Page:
A Christmas Story from a Former Fraudster to Help You Avoid Being a Festive Victim
After a turbulent year for many, this year's seasonal festivities offer a welcome bit of respite for the public. But as with all public holidays criminality is always lurking in the shadows. However, don't panic, We Fight Fraud's Tony Sales has some great advice to help you keep safe this holiday season, and all seasons!
This year it’s expected more people than ever will be accessing online products and services during the festive season due to the global pandemic. That means a whopping number of people will become a potential victim for fraudsters.
To help protect and prepare the public for this seasonal crime wave, We Fight Fraud has developed a new short video series: ‘The 12 Frauds of Christmas’. It shows 12 scams, hacks and cracks that many fraudsters are employing currently and advises on how you and I, as well as organisations can reduce these potential risks and avoid becoming a victim of crime.
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Our thanks to Dentsu who made this video series possible.
The 12 Frauds of Christmas
- On the first day of Christmas a fraudster sent to me 'A fake Link to a Charity'
Tony's advice: If you are concerned about the legitimacy of a charity you have been asked to donate to use a search engine like Google, search the name of the charity, followed by the word scam and look through the results. If it is a scam, and the charity doesn't really exist, you will often find feedback from others that may have been targeted.
- On the second day of Christmas, a fraudster sent to me 'Two Shopping Scams'
Tony's advice: When buying online goods check that the vendor has a good sales history. When in doubt check Trustpilot for reviews and customer feedback.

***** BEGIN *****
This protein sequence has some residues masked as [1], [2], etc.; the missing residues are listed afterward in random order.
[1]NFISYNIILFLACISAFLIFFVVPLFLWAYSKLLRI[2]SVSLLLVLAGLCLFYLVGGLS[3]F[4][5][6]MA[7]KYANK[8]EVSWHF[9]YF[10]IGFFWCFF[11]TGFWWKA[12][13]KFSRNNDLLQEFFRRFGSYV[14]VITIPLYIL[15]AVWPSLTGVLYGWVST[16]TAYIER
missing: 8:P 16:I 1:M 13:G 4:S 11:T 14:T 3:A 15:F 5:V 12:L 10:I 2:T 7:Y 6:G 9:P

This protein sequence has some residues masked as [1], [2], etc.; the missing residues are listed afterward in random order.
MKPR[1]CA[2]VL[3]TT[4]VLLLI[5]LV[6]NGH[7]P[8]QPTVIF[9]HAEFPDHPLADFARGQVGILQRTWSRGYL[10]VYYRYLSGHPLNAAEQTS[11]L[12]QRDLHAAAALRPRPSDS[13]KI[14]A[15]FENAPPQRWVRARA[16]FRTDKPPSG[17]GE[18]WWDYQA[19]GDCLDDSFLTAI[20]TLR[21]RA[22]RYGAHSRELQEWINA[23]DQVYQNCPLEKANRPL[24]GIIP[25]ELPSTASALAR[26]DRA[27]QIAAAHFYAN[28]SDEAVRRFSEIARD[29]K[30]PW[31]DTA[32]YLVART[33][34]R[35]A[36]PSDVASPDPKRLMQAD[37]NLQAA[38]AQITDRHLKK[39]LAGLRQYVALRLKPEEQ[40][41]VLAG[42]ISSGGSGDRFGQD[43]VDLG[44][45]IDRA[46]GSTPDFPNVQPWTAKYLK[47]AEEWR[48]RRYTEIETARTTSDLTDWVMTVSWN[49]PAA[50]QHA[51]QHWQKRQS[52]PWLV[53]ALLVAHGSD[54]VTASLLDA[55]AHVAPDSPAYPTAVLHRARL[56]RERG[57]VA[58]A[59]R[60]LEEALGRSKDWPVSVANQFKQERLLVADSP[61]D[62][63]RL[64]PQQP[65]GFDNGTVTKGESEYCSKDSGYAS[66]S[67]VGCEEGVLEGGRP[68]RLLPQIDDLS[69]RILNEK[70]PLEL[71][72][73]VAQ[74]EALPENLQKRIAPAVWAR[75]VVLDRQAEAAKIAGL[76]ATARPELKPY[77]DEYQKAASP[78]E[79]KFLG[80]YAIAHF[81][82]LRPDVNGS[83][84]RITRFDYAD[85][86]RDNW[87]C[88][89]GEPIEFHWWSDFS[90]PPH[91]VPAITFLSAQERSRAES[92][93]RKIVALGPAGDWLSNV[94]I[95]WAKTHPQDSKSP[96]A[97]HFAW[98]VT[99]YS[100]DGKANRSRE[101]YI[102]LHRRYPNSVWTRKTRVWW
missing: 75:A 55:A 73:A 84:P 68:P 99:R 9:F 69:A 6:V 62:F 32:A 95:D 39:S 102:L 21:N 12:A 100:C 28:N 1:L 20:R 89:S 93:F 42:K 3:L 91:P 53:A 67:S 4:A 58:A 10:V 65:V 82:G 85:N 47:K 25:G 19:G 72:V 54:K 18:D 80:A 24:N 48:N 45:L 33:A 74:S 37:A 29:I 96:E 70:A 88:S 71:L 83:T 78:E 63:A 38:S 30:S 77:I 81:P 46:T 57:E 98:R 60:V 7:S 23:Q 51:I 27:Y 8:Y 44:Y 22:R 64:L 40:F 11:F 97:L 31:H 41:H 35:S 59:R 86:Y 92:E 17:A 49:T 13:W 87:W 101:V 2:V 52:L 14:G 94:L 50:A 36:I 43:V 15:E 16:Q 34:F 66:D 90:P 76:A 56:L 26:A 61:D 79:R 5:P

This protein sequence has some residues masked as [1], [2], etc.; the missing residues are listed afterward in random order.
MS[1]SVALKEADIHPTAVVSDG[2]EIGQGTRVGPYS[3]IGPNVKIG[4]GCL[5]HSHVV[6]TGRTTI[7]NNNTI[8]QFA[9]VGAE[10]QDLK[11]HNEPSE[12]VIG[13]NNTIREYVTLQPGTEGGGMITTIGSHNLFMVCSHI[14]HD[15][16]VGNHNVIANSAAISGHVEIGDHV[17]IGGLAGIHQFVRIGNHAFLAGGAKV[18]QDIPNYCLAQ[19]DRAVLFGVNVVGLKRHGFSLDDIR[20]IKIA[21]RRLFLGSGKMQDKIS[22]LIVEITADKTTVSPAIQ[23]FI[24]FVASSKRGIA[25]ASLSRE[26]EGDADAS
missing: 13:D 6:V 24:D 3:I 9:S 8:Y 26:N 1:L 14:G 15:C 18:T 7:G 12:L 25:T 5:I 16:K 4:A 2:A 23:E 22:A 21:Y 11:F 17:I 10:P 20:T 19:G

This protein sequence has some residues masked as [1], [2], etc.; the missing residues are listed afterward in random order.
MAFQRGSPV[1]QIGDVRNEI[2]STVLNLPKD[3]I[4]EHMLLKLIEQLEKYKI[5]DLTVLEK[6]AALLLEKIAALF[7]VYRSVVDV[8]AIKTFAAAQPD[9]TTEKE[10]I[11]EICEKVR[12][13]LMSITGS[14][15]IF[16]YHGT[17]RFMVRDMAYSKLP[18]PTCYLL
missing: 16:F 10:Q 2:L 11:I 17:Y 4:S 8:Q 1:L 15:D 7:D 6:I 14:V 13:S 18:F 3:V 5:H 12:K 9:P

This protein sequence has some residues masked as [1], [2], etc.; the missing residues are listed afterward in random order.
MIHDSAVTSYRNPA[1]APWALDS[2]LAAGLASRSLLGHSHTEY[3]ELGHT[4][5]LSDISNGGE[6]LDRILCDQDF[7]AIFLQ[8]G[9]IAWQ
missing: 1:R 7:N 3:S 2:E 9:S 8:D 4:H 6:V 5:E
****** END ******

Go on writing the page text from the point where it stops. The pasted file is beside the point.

- On the third day of Christmas, a fraudster sent to me 'Three Love Rats'
Tony's advice: When looking for love online it's vital you know exactly who you are talking to. If the person is reluctant to take video chats then there's a chance they aren't who they claim to be. If in doubt, cease communications and report the account to the sites administrators. There is plenty more fish in the sea.
- On the fourth day of Christmas, a fraudster sent to me 'Four Spoofed Calls'
Tony's advice: 'Spoofing' a call is where fraudsters will change the number the receiver will see on their handset. The number often imitates that of banks and charitable organisations. If you receive a suspicious call, hang up. Take moment to breathe, and then look up the organisation's telephone number on their genuine website and call back. If the number/caller is genuine the persons or organisation associated will be happy for you to call back.
- On the fifth day of Christmas, a fraudster sent to me 'Five Bogus Loans'Tony's advice: Always be wary of companies asking for small amounts of money in return for large amounts of money. If it sounds too good to be true, it usually is.
- On the sixth day of Christmas, a fraudster sent to me 'Six counterfeit goods'